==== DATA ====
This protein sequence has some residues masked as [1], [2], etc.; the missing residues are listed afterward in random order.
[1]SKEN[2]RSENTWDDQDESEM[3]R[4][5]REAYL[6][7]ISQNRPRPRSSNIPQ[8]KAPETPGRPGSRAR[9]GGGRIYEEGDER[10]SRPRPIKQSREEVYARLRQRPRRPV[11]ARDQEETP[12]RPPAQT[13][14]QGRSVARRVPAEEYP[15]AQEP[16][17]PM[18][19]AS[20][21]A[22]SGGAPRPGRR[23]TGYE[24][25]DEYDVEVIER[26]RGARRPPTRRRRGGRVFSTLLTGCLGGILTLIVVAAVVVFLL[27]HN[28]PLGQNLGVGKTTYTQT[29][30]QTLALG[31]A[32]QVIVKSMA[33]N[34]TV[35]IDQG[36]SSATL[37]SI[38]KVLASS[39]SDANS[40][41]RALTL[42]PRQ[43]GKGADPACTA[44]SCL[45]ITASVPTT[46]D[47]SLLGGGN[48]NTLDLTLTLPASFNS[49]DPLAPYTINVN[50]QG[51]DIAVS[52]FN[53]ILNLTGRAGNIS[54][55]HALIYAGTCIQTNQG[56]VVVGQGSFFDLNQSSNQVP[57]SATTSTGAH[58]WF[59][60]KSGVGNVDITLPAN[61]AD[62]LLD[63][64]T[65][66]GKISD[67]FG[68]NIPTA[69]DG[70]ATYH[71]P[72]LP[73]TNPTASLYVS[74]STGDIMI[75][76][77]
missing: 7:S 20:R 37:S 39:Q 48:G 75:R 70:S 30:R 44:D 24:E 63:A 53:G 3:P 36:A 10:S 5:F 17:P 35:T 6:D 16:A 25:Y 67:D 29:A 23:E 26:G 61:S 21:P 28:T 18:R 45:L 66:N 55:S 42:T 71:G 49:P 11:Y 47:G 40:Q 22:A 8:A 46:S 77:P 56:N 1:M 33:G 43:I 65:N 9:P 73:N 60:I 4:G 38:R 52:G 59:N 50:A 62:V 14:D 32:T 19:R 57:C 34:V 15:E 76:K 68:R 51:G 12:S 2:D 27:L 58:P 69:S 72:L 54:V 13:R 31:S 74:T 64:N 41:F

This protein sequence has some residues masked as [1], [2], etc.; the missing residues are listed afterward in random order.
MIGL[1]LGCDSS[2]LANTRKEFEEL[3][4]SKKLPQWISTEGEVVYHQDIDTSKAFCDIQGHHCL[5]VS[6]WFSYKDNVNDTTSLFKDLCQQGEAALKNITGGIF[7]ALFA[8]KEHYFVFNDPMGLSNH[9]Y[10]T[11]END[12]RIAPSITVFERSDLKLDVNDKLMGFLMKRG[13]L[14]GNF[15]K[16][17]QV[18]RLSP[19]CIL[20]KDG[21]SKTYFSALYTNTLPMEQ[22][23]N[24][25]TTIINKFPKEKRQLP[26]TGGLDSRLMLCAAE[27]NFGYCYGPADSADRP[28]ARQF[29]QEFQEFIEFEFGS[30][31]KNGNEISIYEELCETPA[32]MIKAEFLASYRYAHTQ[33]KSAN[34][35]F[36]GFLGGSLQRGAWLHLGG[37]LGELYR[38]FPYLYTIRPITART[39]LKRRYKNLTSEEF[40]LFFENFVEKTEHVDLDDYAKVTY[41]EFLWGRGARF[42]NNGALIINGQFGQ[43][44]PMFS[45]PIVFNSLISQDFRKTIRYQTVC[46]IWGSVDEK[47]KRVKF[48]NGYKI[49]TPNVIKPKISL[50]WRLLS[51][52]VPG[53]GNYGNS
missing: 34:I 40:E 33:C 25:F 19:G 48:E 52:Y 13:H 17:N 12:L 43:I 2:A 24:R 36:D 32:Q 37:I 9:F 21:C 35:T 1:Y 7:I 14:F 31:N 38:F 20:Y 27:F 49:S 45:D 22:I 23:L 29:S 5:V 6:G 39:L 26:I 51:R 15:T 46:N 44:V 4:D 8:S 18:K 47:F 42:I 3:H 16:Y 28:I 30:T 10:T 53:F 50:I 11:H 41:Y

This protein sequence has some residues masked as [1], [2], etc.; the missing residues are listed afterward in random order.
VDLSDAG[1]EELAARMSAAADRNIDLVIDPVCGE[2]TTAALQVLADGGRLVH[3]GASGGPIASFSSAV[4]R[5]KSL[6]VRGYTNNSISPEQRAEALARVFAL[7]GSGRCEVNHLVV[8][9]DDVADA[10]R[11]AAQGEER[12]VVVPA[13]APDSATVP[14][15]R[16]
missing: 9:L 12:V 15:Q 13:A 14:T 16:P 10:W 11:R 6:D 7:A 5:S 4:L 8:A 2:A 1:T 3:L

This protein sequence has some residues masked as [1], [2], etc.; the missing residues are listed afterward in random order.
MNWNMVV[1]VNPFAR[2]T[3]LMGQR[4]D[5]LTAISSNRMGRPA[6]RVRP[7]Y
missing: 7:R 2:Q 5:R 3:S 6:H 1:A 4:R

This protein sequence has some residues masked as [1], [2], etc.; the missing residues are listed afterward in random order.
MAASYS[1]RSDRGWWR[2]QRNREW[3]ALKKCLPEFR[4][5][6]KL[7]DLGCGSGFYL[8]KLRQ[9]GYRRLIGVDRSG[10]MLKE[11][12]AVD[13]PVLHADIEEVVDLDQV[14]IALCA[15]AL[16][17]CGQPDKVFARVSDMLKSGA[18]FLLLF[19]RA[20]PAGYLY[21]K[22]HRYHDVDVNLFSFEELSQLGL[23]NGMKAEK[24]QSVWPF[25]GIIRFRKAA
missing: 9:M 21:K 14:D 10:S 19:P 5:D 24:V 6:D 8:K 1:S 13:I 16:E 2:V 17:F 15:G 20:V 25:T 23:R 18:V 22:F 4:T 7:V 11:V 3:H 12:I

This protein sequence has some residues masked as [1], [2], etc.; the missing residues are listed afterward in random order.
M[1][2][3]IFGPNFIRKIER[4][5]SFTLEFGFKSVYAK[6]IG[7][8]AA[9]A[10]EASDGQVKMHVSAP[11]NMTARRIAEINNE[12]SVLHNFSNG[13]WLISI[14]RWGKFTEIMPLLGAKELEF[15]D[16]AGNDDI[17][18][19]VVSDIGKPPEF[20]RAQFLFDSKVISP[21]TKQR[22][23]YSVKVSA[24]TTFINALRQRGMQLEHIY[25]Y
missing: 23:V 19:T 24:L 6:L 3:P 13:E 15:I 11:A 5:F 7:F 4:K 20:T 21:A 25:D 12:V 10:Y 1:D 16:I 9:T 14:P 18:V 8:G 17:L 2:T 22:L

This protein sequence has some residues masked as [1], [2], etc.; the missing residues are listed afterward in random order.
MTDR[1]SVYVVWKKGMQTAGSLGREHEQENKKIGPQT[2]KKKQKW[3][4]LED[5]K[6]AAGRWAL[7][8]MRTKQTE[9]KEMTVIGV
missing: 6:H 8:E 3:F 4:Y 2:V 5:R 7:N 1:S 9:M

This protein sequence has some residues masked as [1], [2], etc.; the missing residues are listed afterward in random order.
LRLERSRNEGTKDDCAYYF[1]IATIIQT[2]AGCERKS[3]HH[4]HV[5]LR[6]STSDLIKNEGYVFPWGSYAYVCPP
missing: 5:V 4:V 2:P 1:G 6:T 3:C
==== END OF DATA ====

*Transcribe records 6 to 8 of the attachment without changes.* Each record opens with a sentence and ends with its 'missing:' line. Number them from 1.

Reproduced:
This protein sequence has some residues masked as [1], [2], etc.; the missing residues are listed afterward in random order.
M[1][2][3]IFGPNFIRKIER[4][5]SFTLEFGFKSVYAK[6]IG[7][8]AA[9]A[10]EASDGQVKMHVSAP[11]NMTARRIAEINNE[12]SVLHNFSNG[13]WLISI[14]RWGKFTEIMPLLGAKELEF[15]D[16]AGNDDI[17][18][19]VVSDIGKPPEF[20]RAQFLFDSKVISP[21]TKQR[22][23]YSVKVSA[24]TTFINALRQRGMQLEHIY[25]Y
missing: 23:V 19:T 24:L 6:L 3:P 13:E 15:I 11:A 5:F 7:F 4:K 20:T 21:A 25:D 12:V 10:Y 1:D 16:I 9:T 14:P 18:V 8:G 17:L 2:T 22:L

This protein sequence has some residues masked as [1], [2], etc.; the missing residues are listed afterward in random order.
MTDR[1]SVYVVWKKGMQTAGSLGREHEQENKKIGPQT[2]KKKQKW[3][4]LED[5]K[6]AAGRWAL[7][8]MRTKQTE[9]KEMTVIGV
missing: 6:H 8:E 3:F 4:Y 2:V 5:R 7:N 1:S 9:M

This protein sequence has some residues masked as [1], [2], etc.; the missing residues are listed afterward in random order.
LRLERSRNEGTKDDCAYYF[1]IATIIQT[2]AGCERKS[3]HH[4]HV[5]LR[6]STSDLIKNEGYVFPWGSYAYVCPP
missing: 5:V 4:V 2:P 1:G 6:T 3:C